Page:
4 keys tips for successful ISA investing

April 6th and the new tax year is now upon us, and with it of course comes a new ISA allowance.

At Continuum we believe that ISAs can be the basis of wealth creation for most people. Understanding the potential they have to help you reach your financial goals is essential.

What is an ISA investment?

An ISA is Individual Savings Account, and a tax-efficient way to save or invest because any growth your money makes inside the wrapper of an ISA is free from the attentions of the taxman. There should be no income tax to pay on the money you earn from an ISA, no dividend tax to pay as your money grows, and no capital gains tax when you finally come to sell your investment. It means that your money has the potential to grow faster, and it means that you get to enjoy all the profits you make on it, rather than sharing with the taxman.

ISAs can help the everyday investor build long term wealth, provide an income, buy a first home or boost retirement.

Cash ISAs offer predictable returns on cash savings. Stock and Share ISAs are for investors. Your money is used to buy investments, which can include equities – shares in companies – bonds and even things such as commercial property. They mean a certain level of risk – as with any investment there are no guarantees – but they can offer the potential for  greater returns over the long to medium term.

There can be no guarantees that you will make money by investing in a stocks and shares ISA. However if you invest across a range of investments and stay invested for a number of years, there is a high probability that you will have made money on at least some of those assets. You should  be able to earn more than you would through a savings account or even a Cash ISA.

So here are our tips for successful ISA investing:

  1. Invest in your ISA for the long term. Volatility is part of every stock market, and the price of the stocks you hold can fall as well as rise. If you don’t sell, the loss hasn’t been “crystallised”. If you leave your lump sum invested, your investment account can start to recover, so don’t panic if things go south over a short timeframe. Over a long enough time frame – 5 years or more – there are excellent prospects for healthy growth.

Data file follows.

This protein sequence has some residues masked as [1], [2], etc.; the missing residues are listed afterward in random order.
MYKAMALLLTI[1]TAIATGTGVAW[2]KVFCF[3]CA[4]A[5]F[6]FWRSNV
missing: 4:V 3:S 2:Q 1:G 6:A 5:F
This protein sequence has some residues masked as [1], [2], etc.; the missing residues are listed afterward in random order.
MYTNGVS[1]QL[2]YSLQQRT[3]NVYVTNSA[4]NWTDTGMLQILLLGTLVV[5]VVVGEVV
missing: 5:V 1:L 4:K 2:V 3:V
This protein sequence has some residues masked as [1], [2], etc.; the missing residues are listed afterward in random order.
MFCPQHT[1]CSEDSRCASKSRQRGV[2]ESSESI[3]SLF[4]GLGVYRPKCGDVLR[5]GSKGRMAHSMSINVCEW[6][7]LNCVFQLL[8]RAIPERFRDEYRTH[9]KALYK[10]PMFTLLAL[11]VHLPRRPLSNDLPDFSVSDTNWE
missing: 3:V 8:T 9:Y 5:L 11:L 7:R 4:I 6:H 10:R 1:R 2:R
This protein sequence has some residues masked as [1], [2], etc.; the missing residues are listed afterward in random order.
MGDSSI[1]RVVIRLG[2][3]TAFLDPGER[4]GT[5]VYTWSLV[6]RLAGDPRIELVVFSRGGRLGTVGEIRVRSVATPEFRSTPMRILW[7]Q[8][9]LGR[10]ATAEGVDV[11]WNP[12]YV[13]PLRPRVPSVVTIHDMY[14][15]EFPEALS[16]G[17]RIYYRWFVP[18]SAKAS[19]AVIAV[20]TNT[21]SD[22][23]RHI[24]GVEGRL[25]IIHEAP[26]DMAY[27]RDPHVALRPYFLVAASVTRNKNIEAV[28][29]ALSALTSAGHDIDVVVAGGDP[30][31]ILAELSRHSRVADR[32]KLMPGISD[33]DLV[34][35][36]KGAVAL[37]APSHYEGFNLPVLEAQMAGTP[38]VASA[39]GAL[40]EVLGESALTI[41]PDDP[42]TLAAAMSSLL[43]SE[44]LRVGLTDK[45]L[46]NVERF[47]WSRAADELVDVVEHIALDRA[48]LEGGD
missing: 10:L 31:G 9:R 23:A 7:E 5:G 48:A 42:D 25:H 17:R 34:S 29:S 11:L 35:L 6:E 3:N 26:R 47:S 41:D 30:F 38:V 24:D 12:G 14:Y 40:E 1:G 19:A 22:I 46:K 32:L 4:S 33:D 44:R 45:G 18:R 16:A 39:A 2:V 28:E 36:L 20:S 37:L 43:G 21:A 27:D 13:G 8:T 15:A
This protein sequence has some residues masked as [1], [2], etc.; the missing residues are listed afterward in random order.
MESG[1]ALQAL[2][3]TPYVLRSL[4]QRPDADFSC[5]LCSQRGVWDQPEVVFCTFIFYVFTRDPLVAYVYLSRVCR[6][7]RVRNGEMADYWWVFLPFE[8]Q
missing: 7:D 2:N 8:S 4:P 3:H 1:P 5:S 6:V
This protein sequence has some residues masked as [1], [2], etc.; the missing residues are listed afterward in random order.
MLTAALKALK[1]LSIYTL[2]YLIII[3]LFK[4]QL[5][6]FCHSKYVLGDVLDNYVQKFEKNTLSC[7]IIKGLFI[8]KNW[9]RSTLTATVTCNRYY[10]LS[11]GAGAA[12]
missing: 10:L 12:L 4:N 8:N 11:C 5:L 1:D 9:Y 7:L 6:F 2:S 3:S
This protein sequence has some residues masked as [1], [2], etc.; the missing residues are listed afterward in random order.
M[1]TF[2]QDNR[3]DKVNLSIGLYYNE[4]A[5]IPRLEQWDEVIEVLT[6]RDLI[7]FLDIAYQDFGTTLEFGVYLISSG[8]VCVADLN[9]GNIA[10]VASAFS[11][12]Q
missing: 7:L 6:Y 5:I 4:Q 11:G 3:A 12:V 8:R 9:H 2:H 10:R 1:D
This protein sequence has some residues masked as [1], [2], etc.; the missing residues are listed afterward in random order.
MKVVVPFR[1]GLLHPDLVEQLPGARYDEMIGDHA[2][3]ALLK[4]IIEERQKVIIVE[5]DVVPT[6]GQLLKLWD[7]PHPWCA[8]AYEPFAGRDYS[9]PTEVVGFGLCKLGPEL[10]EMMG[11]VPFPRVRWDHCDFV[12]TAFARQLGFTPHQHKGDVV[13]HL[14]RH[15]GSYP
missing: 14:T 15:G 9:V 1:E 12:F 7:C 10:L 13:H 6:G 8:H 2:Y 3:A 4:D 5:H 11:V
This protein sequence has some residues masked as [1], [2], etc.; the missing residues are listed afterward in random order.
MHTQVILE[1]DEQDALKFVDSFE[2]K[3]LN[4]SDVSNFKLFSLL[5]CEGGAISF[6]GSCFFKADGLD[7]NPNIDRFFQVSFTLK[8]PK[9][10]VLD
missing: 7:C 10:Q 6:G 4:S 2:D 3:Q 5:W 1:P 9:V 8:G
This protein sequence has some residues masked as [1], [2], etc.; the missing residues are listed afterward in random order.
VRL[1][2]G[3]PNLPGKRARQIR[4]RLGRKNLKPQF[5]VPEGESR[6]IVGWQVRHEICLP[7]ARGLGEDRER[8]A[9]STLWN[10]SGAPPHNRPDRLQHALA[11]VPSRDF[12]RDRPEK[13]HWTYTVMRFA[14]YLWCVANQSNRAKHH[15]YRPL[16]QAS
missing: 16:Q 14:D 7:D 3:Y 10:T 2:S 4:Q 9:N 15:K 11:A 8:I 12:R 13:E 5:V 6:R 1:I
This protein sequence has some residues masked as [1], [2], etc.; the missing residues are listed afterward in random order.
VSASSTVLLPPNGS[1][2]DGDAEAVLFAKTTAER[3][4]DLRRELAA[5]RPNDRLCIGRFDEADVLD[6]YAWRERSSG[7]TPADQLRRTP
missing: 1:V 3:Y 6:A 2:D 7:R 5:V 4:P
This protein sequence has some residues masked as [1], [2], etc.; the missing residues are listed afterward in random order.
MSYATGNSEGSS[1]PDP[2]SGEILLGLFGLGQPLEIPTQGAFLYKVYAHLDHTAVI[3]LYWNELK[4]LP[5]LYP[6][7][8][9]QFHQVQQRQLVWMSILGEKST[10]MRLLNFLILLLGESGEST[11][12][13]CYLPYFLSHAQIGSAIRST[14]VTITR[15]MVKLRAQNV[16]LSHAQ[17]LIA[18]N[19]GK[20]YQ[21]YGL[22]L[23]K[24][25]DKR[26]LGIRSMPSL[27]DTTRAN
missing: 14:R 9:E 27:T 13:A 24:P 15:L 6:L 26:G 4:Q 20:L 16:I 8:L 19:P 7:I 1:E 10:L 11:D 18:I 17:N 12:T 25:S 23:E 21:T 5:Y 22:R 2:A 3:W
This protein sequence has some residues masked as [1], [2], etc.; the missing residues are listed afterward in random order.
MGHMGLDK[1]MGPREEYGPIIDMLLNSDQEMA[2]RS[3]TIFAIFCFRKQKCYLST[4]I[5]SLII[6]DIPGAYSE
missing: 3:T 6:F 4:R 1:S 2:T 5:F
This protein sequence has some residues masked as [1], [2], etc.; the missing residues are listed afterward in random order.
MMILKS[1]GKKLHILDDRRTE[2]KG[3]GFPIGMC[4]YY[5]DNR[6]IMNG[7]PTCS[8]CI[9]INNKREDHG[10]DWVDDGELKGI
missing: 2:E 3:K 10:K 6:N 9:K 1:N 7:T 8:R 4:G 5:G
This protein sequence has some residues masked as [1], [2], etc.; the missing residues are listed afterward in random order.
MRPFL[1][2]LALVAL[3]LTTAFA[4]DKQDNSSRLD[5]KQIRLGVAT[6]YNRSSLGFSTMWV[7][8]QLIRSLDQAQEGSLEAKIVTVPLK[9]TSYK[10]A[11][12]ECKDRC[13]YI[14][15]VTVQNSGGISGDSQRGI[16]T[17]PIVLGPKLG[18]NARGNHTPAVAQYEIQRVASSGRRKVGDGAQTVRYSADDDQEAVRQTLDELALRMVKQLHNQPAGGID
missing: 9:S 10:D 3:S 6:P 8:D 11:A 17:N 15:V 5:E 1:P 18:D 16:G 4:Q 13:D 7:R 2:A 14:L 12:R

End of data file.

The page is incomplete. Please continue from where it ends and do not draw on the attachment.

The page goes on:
2. Spread your risks. The old wisdom of not putting all your eggs in one basket is key to investment success. Diversify – which means investing across many different asset classes. You reduce the risk of loss because when one investment moves down, another might be moving up. You might want to concentrate your investment in a market or a sector that you are familiar with and believe will offer the best performance – but you should still spread your money around.
  3. Watch the cost. Unlike a Cash ISA, which may be free of charges there are costs involved with a Stocks and Shares ISAs. Platform fees, fund management charges, fees for making changes to your portfolio. These can be a flat fee or a percentage of the amount in your portfolio. They vary between providers, but the thing to remember is the higher the fee, the less of your money goes into building your wealth. You need to keep a close eye on the fees you pay. You might want to consider a passive tracker fund where instead of a fund employing a manager looking to pick shares to beat the market. the returns simply mimic the performance of a stock market index.
  4. Get some expert help. There are hundreds of Stocks and Shares ISAs available, from those designed to minimise risk to those that are frankly speculative, and from those that track entire markets to those that specialise in a particular sector. Finding the ISA that is appropriate for you can either involve months of research and probably some anxiety, or a call to us at Continuum, where our experts can help you find the Stocks and Shares ISA that is most suitable for you.

The information contained in this article is based on the opinion of Continuum and does not constitute financial advice or a recommendation to suitable investment strategy, you should seek independent financial advice before embarking on any course of action.

The value of investments can fall as well as rise and you may get back less than you invested.

Stocks and Shares ISAs do not include the same security of capital which is afforded with a deposit account.

The Financial Conduct Authority does not regulate taxation advice and deposit accounts.

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